I took a punt on this having been introduced to Wyndham by "Chocky
" and enjoyed it immensely. There's something very enjoyable for me about "retro" or "classic" SF, even if it has been somewhat undermined by the passage of time. "...Lichen" begins as a sort of campus novel about real scientists doing science, told in a sparse and gently satirical tone reminiscent of Kingsley Amis and escalates into a peculiarly British take on social revolution.
What makes this book fascinating is also sadly what relegates it to the ranks of "period piece"; Wyndham presents a likeable heroine, a sensible, empowered woman of letters, and rightly prophesies a quasi-feminist revolution based on her scientific discovery. However, the discovery is the wrong one: Unlike R. A. Heinlein in his landmark novel "Stranger in a Strange Land
", Wyndham does not foresee sexual revolution arising from reliable contraceptives, but longevity treatments. Nevertheless, this is a charming novel that presents interesting arguments with humour without testing a reader's suspension of disbelief as often Wyndham's American peers.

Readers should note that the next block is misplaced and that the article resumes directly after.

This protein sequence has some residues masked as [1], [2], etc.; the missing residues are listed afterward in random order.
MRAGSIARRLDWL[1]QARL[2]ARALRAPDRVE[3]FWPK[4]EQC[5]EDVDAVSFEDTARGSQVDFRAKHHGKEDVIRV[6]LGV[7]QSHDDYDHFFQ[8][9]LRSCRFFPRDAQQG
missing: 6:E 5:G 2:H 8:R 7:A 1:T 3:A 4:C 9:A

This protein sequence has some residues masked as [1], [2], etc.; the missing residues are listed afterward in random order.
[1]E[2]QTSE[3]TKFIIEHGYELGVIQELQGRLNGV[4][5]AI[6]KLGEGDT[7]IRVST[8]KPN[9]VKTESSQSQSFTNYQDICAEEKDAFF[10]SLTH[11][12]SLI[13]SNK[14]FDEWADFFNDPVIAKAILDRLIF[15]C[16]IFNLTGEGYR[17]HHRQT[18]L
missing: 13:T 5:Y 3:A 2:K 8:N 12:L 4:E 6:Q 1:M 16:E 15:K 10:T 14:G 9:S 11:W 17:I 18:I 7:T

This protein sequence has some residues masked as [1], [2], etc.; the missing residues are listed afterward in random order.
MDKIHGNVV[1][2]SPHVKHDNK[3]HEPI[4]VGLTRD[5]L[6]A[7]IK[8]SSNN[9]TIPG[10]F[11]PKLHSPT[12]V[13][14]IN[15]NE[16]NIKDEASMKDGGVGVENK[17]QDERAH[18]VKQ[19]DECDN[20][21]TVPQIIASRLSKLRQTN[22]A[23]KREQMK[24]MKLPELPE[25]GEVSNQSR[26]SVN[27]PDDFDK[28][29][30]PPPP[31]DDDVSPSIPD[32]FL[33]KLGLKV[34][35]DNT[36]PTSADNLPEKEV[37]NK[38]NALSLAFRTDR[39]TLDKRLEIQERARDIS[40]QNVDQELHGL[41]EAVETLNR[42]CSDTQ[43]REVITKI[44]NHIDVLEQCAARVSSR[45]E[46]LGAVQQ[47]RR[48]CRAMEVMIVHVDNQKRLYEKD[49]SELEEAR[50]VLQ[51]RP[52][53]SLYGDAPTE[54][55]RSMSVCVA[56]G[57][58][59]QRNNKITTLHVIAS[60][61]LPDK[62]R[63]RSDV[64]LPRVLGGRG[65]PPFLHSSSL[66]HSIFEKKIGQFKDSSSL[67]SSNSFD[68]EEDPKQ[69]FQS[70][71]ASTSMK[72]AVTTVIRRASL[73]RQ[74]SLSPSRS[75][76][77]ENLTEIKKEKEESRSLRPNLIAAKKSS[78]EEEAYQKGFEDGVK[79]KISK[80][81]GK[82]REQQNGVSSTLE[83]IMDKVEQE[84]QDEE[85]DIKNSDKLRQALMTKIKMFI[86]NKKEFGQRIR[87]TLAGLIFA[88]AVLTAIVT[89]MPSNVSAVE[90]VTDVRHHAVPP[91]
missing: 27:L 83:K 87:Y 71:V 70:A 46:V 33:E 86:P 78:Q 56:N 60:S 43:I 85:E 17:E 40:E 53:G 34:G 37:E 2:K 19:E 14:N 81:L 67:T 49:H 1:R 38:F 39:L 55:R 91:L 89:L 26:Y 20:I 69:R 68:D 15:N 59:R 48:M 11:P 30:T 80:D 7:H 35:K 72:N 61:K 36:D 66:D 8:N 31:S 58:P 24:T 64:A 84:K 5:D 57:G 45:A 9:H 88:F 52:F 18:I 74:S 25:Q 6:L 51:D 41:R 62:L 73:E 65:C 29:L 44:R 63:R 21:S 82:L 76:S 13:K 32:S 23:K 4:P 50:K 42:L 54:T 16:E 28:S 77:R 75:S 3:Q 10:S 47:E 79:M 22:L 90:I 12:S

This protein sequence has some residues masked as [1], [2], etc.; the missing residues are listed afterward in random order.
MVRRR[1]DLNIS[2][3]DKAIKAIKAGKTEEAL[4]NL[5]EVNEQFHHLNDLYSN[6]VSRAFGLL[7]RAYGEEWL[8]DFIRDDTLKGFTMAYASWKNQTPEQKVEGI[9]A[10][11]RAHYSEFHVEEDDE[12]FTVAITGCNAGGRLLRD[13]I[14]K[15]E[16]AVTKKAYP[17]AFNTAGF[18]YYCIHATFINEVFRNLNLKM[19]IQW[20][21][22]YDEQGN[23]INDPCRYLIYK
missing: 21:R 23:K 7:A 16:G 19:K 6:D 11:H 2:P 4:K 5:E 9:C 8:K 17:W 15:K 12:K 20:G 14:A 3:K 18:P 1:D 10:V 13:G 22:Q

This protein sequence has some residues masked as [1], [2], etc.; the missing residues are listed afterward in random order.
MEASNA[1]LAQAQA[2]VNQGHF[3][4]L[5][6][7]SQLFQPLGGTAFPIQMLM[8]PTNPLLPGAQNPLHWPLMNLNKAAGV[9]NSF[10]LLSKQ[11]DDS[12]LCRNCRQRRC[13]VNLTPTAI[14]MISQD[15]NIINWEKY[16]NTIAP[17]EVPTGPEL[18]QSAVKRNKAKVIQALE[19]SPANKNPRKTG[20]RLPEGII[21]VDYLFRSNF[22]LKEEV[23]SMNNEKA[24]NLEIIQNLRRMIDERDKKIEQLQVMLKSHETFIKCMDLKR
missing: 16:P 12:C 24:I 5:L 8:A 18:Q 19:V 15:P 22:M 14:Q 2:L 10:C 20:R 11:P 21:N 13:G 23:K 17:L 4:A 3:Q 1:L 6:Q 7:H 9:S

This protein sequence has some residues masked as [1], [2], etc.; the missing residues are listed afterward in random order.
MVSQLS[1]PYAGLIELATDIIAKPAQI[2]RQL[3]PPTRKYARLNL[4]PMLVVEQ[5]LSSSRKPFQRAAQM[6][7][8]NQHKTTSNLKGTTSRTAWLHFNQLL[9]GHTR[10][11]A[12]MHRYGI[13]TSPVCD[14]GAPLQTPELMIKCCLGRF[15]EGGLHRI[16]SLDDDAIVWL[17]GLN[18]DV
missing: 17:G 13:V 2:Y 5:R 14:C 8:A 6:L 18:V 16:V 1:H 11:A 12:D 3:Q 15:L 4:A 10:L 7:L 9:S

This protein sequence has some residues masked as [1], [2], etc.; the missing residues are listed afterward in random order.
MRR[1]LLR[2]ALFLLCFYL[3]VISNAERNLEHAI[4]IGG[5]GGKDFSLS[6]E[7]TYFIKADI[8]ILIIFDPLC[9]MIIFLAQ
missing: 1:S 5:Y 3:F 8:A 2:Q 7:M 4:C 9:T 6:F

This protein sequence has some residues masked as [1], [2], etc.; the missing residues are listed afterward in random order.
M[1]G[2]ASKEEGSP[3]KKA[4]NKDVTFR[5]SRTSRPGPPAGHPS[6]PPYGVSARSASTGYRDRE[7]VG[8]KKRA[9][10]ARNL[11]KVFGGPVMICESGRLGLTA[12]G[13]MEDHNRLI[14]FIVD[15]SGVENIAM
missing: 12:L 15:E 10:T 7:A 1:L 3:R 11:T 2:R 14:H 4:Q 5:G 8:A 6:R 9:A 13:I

There are plenty of landmark SF titles that focus predominantly on the subject of super-longevity - Heinlein's "Methuselah's Children
", Robert Silverberg's creepy "The Book Of Skulls (S.F. Masterworks)
" and the notorious "Bug Jack Barron
" - but I consider this the best treatment of the subject, primarily for its measured, academicky approach and making the implications of the science the centre of the plot. So, give it a go if you're a fan of those books, an SF nut or a Wyndham completist.
...Oh yes, I nearly forgot: I've always said "Like-un" and thought that scone should rhyme with gone.